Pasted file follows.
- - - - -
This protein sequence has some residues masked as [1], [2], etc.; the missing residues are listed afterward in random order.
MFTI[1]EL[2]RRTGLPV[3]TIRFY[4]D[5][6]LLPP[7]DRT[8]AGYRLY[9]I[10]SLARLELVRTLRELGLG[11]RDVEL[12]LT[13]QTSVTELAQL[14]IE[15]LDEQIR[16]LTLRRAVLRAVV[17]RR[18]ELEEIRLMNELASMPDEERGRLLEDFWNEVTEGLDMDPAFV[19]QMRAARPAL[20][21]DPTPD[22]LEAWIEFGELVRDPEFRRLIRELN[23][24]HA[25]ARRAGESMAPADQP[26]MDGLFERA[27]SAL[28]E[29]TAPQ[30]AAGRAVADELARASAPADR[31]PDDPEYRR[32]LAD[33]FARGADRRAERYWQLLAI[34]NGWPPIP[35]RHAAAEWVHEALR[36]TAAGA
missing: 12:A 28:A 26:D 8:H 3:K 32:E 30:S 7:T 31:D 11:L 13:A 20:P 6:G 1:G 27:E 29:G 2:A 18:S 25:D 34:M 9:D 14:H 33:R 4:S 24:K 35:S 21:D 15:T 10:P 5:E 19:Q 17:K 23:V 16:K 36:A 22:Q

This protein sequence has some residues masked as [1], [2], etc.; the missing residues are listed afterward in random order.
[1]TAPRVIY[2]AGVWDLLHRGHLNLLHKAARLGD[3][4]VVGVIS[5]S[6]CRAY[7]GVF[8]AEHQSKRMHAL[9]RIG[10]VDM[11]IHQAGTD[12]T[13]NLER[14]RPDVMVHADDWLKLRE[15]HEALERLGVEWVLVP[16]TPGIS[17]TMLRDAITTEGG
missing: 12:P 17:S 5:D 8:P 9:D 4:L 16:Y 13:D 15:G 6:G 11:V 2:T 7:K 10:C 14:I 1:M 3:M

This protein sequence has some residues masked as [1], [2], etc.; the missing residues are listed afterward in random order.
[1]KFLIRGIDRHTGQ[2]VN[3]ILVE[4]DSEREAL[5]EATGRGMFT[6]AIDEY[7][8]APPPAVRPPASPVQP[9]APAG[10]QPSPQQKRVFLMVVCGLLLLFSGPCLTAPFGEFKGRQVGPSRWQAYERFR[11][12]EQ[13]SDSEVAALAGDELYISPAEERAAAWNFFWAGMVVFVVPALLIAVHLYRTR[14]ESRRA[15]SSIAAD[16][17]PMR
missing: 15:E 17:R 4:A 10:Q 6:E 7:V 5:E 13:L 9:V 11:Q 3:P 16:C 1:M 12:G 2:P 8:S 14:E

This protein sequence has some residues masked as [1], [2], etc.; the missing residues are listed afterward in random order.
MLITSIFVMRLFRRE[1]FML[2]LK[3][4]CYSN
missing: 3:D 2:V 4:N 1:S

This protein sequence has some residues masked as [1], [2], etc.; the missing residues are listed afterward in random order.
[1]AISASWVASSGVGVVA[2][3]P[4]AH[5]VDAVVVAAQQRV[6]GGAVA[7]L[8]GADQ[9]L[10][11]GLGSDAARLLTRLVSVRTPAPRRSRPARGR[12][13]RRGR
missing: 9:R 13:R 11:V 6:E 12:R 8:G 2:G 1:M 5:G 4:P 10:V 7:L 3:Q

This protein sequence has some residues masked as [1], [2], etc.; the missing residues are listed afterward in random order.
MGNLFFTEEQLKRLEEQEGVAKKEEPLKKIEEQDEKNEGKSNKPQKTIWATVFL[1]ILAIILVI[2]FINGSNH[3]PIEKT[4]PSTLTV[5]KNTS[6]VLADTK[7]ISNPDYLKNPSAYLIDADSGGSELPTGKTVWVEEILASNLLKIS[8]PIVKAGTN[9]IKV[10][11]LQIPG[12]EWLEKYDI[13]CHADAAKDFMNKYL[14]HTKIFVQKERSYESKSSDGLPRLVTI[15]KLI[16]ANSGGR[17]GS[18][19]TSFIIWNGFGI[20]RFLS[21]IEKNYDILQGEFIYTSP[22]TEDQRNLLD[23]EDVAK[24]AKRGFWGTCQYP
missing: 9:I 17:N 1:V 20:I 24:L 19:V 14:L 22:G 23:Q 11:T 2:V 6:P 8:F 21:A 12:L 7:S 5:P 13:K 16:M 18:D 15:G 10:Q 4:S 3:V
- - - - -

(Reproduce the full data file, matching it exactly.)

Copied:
This protein sequence has some residues masked as [1], [2], etc.; the missing residues are listed afterward in random order.
MFTI[1]EL[2]RRTGLPV[3]TIRFY[4]D[5][6]LLPP[7]DRT[8]AGYRLY[9]I[10]SLARLELVRTLRELGLG[11]RDVEL[12]LT[13]QTSVTELAQL[14]IE[15]LDEQIR[16]LTLRRAVLRAVV[17]RR[18]ELEEIRLMNELASMPDEERGRLLEDFWNEVTEGLDMDPAFV[19]QMRAARPAL[20][21]DPTPD[22]LEAWIEFGELVRDPEFRRLIRELN[23][24]HA[25]ARRAGESMAPADQP[26]MDGLFERA[27]SAL[28]E[29]TAPQ[30]AAGRAVADELARASAPADR[31]PDDPEYRR[32]LAD[33]FARGADRRAERYWQLLAI[34]NGWPPIP[35]RHAAAEWVHEALR[36]TAAGA
missing: 12:A 28:A 26:D 8:H 3:K 32:E 30:S 7:T 31:D 11:L 13:A 20:P 6:G 1:G 27:E 29:G 2:A 18:S 25:D 34:M 9:D 14:H 33:R 4:S 24:K 35:S 21:D 15:T 10:P 5:E 19:Q 17:K 23:V 16:K 36:A 22:Q

This protein sequence has some residues masked as [1], [2], etc.; the missing residues are listed afterward in random order.
[1]TAPRVIY[2]AGVWDLLHRGHLNLLHKAARLGD[3][4]VVGVIS[5]S[6]CRAY[7]GVF[8]AEHQSKRMHAL[9]RIG[10]VDM[11]IHQAGTD[12]T[13]NLER[14]RPDVMVHADDWLKLRE[15]HEALERLGVEWVLVP[16]TPGIS[17]TMLRDAITTEGG
missing: 12:P 17:S 5:D 8:P 9:D 4:L 16:Y 13:D 15:G 6:G 11:V 2:T 7:K 10:C 14:I 1:M 3:M

This protein sequence has some residues masked as [1], [2], etc.; the missing residues are listed afterward in random order.
[1]KFLIRGIDRHTGQ[2]VN[3]ILVE[4]DSEREAL[5]EATGRGMFT[6]AIDEY[7][8]APPPAVRPPASPVQP[9]APAG[10]QPSPQQKRVFLMVVCGLLLLFSGPCLTAPFGEFKGRQVGPSRWQAYERFR[11][12]EQ[13]SDSEVAALAGDELYISPAEERAAAWNFFWAGMVVFVVPALLIAVHLYRTR[14]ESRRA[15]SSIAAD[16][17]PMR
missing: 15:E 17:R 4:A 10:Q 6:E 7:V 5:E 13:L 9:V 11:Q 3:P 16:C 1:M 12:G 2:P 8:S 14:E

This protein sequence has some residues masked as [1], [2], etc.; the missing residues are listed afterward in random order.
MLITSIFVMRLFRRE[1]FML[2]LK[3][4]CYSN
missing: 3:D 2:V 4:N 1:S

This protein sequence has some residues masked as [1], [2], etc.; the missing residues are listed afterward in random order.
[1]AISASWVASSGVGVVA[2][3]P[4]AH[5]VDAVVVAAQQRV[6]GGAVA[7]L[8]GADQ[9]L[10][11]GLGSDAARLLTRLVSVRTPAPRRSRPARGR[12][13]RRGR
missing: 9:R 13:R 11:V 6:E 12:R 8:G 2:G 1:M 5:G 4:P 10:V 7:L 3:Q

This protein sequence has some residues masked as [1], [2], etc.; the missing residues are listed afterward in random order.
MGNLFFTEEQLKRLEEQEGVAKKEEPLKKIEEQDEKNEGKSNKPQKTIWATVFL[1]ILAIILVI[2]FINGSNH[3]PIEKT[4]PSTLTV[5]KNTS[6]VLADTK[7]ISNPDYLKNPSAYLIDADSGGSELPTGKTVWVEEILASNLLKIS[8]PIVKAGTN[9]IKV[10][11]LQIPG[12]EWLEKYDI[13]CHADAAKDFMNKYL[14]HTKIFVQKERSYESKSSDGLPRLVTI[15]KLI[16]ANSGGR[17]GS[18][19]TSFIIWNGFGI[20]RFLS[21]IEKNYDILQGEFIYTSP[22]TEDQRNLLD[23]EDVAK[24]AKRGFWGTCQYP
missing: 9:I 17:N 1:V 20:I 24:L 19:V 14:L 22:G 23:Q 11:T 2:V 6:P 8:F 21:A 12:L 7:S 5:P 13:K 16:M 18:D 15:G 10:Q 4:S 3:V